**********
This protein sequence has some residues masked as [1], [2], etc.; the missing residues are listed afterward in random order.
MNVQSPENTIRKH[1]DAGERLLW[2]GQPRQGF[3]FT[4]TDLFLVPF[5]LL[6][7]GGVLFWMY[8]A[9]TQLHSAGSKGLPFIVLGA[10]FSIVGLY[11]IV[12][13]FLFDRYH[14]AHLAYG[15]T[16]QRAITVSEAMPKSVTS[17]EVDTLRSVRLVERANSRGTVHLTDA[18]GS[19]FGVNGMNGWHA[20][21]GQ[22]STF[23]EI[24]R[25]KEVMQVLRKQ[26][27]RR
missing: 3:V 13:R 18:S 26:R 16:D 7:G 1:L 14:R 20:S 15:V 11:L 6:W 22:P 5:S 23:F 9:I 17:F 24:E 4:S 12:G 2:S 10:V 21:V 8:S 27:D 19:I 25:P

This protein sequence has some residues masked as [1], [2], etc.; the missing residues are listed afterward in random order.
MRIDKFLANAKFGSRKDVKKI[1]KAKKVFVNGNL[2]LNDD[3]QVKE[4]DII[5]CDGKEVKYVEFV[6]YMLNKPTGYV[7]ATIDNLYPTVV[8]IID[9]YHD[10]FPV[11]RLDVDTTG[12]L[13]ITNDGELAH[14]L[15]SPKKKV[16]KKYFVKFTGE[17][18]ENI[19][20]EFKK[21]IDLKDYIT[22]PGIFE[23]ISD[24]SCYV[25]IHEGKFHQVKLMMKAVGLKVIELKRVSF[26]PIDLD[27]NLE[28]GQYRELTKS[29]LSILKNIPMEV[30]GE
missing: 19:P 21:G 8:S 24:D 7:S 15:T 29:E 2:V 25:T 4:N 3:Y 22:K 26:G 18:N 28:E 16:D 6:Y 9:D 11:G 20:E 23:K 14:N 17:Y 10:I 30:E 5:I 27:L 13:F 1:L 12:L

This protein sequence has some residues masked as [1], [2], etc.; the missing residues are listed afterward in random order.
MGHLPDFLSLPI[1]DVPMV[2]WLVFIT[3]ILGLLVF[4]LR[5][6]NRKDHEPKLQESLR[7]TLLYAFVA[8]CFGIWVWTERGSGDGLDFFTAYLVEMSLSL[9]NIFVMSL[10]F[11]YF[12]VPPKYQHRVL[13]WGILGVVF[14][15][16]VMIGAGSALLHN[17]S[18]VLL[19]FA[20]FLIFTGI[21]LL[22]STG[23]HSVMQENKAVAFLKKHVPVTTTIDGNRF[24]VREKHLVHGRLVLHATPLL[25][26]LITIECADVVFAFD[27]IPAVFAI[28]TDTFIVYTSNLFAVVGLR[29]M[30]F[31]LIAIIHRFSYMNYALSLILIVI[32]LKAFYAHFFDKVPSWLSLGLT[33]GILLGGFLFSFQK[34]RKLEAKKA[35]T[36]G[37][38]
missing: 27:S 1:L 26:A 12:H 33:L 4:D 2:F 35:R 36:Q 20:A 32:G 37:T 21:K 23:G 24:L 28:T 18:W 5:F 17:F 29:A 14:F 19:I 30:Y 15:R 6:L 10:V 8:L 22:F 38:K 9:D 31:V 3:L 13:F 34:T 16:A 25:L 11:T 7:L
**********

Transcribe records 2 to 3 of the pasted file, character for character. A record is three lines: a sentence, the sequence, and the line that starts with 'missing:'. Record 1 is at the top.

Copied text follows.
This protein sequence has some residues masked as [1], [2], etc.; the missing residues are listed afterward in random order.
MRIDKFLANAKFGSRKDVKKI[1]KAKKVFVNGNL[2]LNDD[3]QVKE[4]DII[5]CDGKEVKYVEFV[6]YMLNKPTGYV[7]ATIDNLYPTVV[8]IID[9]YHD[10]FPV[11]RLDVDTTG[12]L[13]ITNDGELAH[14]L[15]SPKKKV[16]KKYFVKFTGE[17][18]ENI[19][20]EFKK[21]IDLKDYIT[22]PGIFE[23]ISD[24]SCYV[25]IHEGKFHQVKLMMKAVGLKVIELKRVSF[26]PIDLD[27]NLE[28]GQYRELTKS[29]LSILKNIPMEV[30]GE
missing: 19:P 21:G 8:S 24:D 7:S 15:T 29:E 2:V 25:T 4:N 3:Y 22:K 26:G 18:N 28:E 16:D 6:Y 9:D 11:G 20:E 23:K 14:N 17:Y 10:I 30:E 5:I 27:L 13:F 1:L 12:L

This protein sequence has some residues masked as [1], [2], etc.; the missing residues are listed afterward in random order.
MGHLPDFLSLPI[1]DVPMV[2]WLVFIT[3]ILGLLVF[4]LR[5][6]NRKDHEPKLQESLR[7]TLLYAFVA[8]CFGIWVWTERGSGDGLDFFTAYLVEMSLSL[9]NIFVMSL[10]F[11]YF[12]VPPKYQHRVL[13]WGILGVVF[14][15][16]VMIGAGSALLHN[17]S[18]VLL[19]FA[20]FLIFTGI[21]LL[22]STG[23]HSVMQENKAVAFLKKHVPVTTTIDGNRF[24]VREKHLVHGRLVLHATPLL[25][26]LITIECADVVFAFD[27]IPAVFAI[28]TDTFIVYTSNLFAVVGLR[29]M[30]F[31]LIAIIHRFSYMNYALSLILIVI[32]LKAFYAHFFDKVPSWLSLGLT[33]GILLGGFLFSFQK[34]RKLEAKKA[35]T[36]G[37][38]
missing: 27:S 1:L 26:A 12:H 33:L 4:D 2:F 35:R 36:Q 20:A 32:G 37:T 21:K 23:G 24:L 28:T 18:W 5:F 17:F 29:A 14:F 19:I 30:Y 15:R 6:L 10:V 8:L 22:F 38:K 9:D 31:V 3:L 13:F 34:T 16:A 25:L 11:T 7:L